f = (row(m) - 1) * ncol(m); /* ROW fcn in 12.3 */

matIdx = f + colIdx;

*print colIdx " + " f " = " matIdx;

return( shape(m[matIdx], nrow(m)) );

finish;

call randseed(1234);

x = PermuteWithinRows(xobt);

print xobt " ==> " x;

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Posted in reply to jnvickery

05-21-2014 06:05 AM

If I get some time I'll look at this more closely, but for now look at pp 11-14 of http://support.sas.com/resources/papers/proceedings10/329-2010.pdf to see an example of a matched pair permutation test. Not exactly what you are doing here, but some of the ideas might be helpful.

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Posted in reply to Rick_SAS

05-21-2014 09:51 AM

Thanks, Rick! My apologies. I should have mentioned in the original post that your paper was my starting point. I used the ranperm function instead of the randgen as in the paper to permute the rows of the matrix.

Solution

05-21-2014
10:45 AM

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Posted in reply to jnvickery

05-21-2014 10:45 AM

First, welcome to the world of SAS/IML programming! You might be interested in these tips for beginners. I write a blog about statistical programming in SAS, and many of my posts are "Getting Started Examples."

Second, you seem to be an excellent programmer. Your code is pretty good already, and you've clearly researched the problem and figured out the basics of the IML language. I think you'll be an expert who answers OTHER people's questions before long!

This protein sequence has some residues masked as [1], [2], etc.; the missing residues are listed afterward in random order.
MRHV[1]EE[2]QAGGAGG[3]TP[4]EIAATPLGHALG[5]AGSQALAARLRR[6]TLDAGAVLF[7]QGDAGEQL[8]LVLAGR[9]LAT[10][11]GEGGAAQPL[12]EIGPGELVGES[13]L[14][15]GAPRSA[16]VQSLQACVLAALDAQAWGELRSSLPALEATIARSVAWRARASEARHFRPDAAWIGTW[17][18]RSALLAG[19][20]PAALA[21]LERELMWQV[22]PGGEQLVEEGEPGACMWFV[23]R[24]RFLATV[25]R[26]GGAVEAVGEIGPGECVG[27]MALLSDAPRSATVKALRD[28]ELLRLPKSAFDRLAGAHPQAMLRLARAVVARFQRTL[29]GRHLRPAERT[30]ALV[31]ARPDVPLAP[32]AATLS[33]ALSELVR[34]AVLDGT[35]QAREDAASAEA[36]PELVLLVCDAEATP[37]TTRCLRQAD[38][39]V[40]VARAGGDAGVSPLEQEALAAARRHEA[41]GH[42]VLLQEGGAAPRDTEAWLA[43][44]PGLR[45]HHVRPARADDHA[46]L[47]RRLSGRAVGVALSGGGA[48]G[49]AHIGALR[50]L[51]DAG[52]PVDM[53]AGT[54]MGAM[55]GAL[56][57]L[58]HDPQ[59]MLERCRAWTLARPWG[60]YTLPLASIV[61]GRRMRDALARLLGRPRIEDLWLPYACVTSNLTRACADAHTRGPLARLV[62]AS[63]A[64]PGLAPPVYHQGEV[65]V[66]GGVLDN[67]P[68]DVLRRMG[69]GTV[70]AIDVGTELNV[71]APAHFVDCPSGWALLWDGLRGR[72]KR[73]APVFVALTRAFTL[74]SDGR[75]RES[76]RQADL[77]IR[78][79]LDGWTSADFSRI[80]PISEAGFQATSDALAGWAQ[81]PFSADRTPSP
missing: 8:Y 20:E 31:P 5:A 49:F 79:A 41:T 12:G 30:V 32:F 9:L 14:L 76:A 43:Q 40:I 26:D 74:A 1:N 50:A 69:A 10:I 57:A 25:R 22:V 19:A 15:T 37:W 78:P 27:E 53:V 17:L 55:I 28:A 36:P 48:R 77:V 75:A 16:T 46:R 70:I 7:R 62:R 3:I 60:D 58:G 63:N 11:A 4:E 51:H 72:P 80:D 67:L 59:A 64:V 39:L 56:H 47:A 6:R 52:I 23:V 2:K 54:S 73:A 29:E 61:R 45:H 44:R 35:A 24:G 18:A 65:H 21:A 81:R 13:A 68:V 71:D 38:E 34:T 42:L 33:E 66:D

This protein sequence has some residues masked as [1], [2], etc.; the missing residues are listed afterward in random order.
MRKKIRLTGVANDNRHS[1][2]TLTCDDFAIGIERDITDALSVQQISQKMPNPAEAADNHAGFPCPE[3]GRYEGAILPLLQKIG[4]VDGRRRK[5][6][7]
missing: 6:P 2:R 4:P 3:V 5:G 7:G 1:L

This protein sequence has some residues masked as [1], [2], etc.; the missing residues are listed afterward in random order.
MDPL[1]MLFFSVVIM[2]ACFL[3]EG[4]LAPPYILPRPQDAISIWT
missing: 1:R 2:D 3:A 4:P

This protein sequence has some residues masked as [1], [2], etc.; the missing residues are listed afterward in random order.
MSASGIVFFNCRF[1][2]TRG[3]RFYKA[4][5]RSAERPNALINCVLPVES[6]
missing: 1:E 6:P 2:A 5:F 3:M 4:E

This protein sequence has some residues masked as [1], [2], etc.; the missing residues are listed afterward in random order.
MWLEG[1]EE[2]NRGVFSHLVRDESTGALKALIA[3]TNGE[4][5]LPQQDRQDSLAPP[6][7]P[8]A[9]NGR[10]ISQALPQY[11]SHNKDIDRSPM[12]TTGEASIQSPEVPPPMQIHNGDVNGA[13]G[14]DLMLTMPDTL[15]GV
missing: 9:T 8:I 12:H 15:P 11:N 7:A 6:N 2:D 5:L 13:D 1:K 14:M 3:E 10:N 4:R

Here are some hints and suggestions that I think would improve the program:

1) Turn the FMOD module into a function with a local symbol table. For example,

start fmod(x);

...

return(F);

finish;

2) Vectorizing the inner loop (do i=1 to n) is tricky because there isn't a built-in SAS/IML function for "permute each row".

If your data sets are small, I would leave your code the way it is. Only if you are dealing with many rows (large n) will you want to improve the efficiency. If you are dealing with large n, or just want to learn more, read on. Otherwise, you're done.

The RANPERM function supports a second argument that specifies the number of permutations to return. I would use this feature to vectorize the inner loop. Instead of permuting the ELEMENTS of p, permute the column indices {1 2 3}. You then need to convert the COLUMN indices into MATRIX indices by adding a constant that depends on the row. (See the article "Converting matrix subscripts to indices" for terminology and the computations.) I wrapped these ideas into the function PermuteWithinRows that you can call from within the bootstrap loop. I've attached output to illustrate the process.

proc iml;

use test; read all into xobt; close test;

/* independently permute elements of each row of a matrix */

start PermuteWithinRows(m);

colIdx = ranperm(1:ncol(m), nrow(m));

/* generate matrix indices */

f = (row(m) - 1) * ncol(m); /* ROW fcn in 12.3 */

matIdx = f + colIdx;

*print colIdx " + " f " = " matIdx;

return( shape(m[matIdx], nrow(m)) );

finish;

call randseed(1234);

x = PermuteWithinRows(xobt);

print xobt " ==> " x;

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Posted in reply to Rick_SAS

05-21-2014 01:51 PM

Thanks so much! This is super helpful. Converting the module to a function and using matrix indices definitely improved the performance. The actual data to be used will likely have around 150 rows so I will apply your techniques.

Thanks also for your encouragement and the link to the "Getting Started Examples". Much appreciated!

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Posted in reply to Rick_SAS

05-23-2014 10:14 AM

This is sweet--it addresses a nagging problem I have had with the permutations in a hierarchical design problem as well.

Steve Denham

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Posted in reply to jnvickery

06-02-2014 08:30 AM

Here's a blog post that I wrote about this problem: